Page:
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Fly by Wire: The Geese, the Glide, the Miracle on the Hudson Hardcover – November 10, 2009

4.2 out of 5 stars 73 customer reviews

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Editorial Reviews

From Publishers Weekly

Much more than a straight retelling of U.S. Airways flight 1549's miraculous landing on the Hudson, Langewiesche's latest uses the story—and the heroism of pilots Chesley Sullenberger and Jeffrey Skiles—as a lens through which to examine the advances in and flaws of modern air travel and piloting. David Drummond delivers a solid reading, relaying the detail-laden text—the backstories of the pilots, the technical information, the gripping blow-by-blow—with clarity and careful pacing. A subtle performance that enhances and never overwhelms the material. A Farrar, Straus & Giroux hardcover (Reviews, Nov. 9). (Jan.)
Copyright © Reed Business Information, a division of Reed Elsevier Inc. All rights reserved. --This text refers to an out of print or unavailable edition of this title.

From Booklist

Heroics take a backseat to analysis in this account of the January 2009 Hudson River ditching by an airliner disabled by a collision with birds. Without diminishing the flying feat of pilot Chesley Sullenberger, Langewiesche accentuates the attributes of the plane he flew, the Airbus A320. The first fly-by-wire passenger airliner, so called because the plane’s control surfaces move by electronic command, not by direct mechanical or hydraulic linkages, the A320 also had a stall-proof design feature that Langewiesche says contributed to the successful outcome of the accident. To explain these technological matters, which the adulation bestowed on Sullenberger perhaps obscured, Langewiesche took a field trip to France to interview the brains behind the fly-by-wire innovation. Amid his interview with Bernard Ziegler, Langewiesche declaims on several airliner accidents—one involving a loss of engine power similar to Sullenberger’s flight—that illustrate the author’s theme: pilots’ attitudes toward, and aptitude with, the computerized cockpit. Ziegler’s engineering philosophy, which is to make commercial flying idiot-proof, is contrasted with pilots’ attitudes, since they tend to resent technology that trumps their expertise. Langewiesche synthesizes everything into a breathtaking narrative of the now-famous landing in the Hudson. In contrast with Sullenberger’s memoir, Highest Duty (2009), this work’s discernment of underlying issues contributes depth to the feel-good story --Gilbert Taylor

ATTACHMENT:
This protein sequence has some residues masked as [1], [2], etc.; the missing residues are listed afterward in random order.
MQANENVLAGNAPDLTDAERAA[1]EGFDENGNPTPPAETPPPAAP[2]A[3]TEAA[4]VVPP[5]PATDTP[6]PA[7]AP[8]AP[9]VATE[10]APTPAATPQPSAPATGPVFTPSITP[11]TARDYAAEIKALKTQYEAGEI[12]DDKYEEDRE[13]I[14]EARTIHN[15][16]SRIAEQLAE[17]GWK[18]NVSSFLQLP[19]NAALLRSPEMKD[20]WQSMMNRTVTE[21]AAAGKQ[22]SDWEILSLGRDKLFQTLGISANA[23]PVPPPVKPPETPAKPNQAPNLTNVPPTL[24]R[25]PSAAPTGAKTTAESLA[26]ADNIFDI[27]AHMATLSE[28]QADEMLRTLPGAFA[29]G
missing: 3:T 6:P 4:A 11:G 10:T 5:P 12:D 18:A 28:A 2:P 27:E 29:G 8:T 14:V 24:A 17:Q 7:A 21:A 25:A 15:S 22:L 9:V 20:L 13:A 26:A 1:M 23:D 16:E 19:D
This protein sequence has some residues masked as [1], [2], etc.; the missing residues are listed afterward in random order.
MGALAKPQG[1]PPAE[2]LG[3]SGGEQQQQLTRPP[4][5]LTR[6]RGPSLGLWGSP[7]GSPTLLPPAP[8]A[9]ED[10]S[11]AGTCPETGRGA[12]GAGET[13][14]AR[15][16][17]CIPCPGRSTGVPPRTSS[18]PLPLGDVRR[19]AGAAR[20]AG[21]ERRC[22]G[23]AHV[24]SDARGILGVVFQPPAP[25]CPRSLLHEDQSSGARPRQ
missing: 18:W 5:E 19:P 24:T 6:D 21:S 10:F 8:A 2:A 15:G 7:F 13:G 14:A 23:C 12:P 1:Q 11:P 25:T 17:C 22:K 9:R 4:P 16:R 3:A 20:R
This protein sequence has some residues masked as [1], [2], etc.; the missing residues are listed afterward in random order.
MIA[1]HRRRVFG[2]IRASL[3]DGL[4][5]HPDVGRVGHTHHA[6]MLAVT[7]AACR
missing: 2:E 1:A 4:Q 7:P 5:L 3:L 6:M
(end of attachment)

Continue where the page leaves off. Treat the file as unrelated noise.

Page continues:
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Product Details

  • Hardcover: 208 pages
  • Publisher: Farrar, Straus and Giroux; First Edition edition (November 10, 2009)
  • Language: English
  • ISBN-10: 0374157189
  • ISBN-13: 978-0374157180
  • Product Dimensions: 6 x 0.8 x 8.5 inches
  • Shipping Weight: 0.8 ounces
  • Average Customer Review: 4.2 out of 5 stars  See all reviews (73 customer reviews)
  • Amazon Best Sellers Rank: #958,525 in Books (See Top 100 in Books)

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Customer Reviews

Top Customer Reviews

By Mary Whipple HALL OF FAMETOP 1000 REVIEWER on November 10, 2009
Format: Hardcover
William Langewiesche's analysis of all the factors which contributed to the "Miracle on the Hudson" is a story that matches the events themselves in terms of excitement. Chesley "Sully" Sullenberger, pilot of the Airbus A320 which hit a flock of geese, lost both engines, and landed in the Hudson River with no loss of life on January 15, 2009, has rightly been lauded for his performance and has become a popular hero. But he was not alone in the making of this miracle. The plane itself contributed mightily to the successful outcome and the saving of the lives of all one hundred fifty passengers and five crew. Designed to remain stable under the most extraordinary conditions, the European-made Airbus is controlled by computerized systems which can not be over-ridden by pilots as they make split second moves during emergencies. "This marriage between electrical control circuits and digital computer [has become known] as fly-by-wire."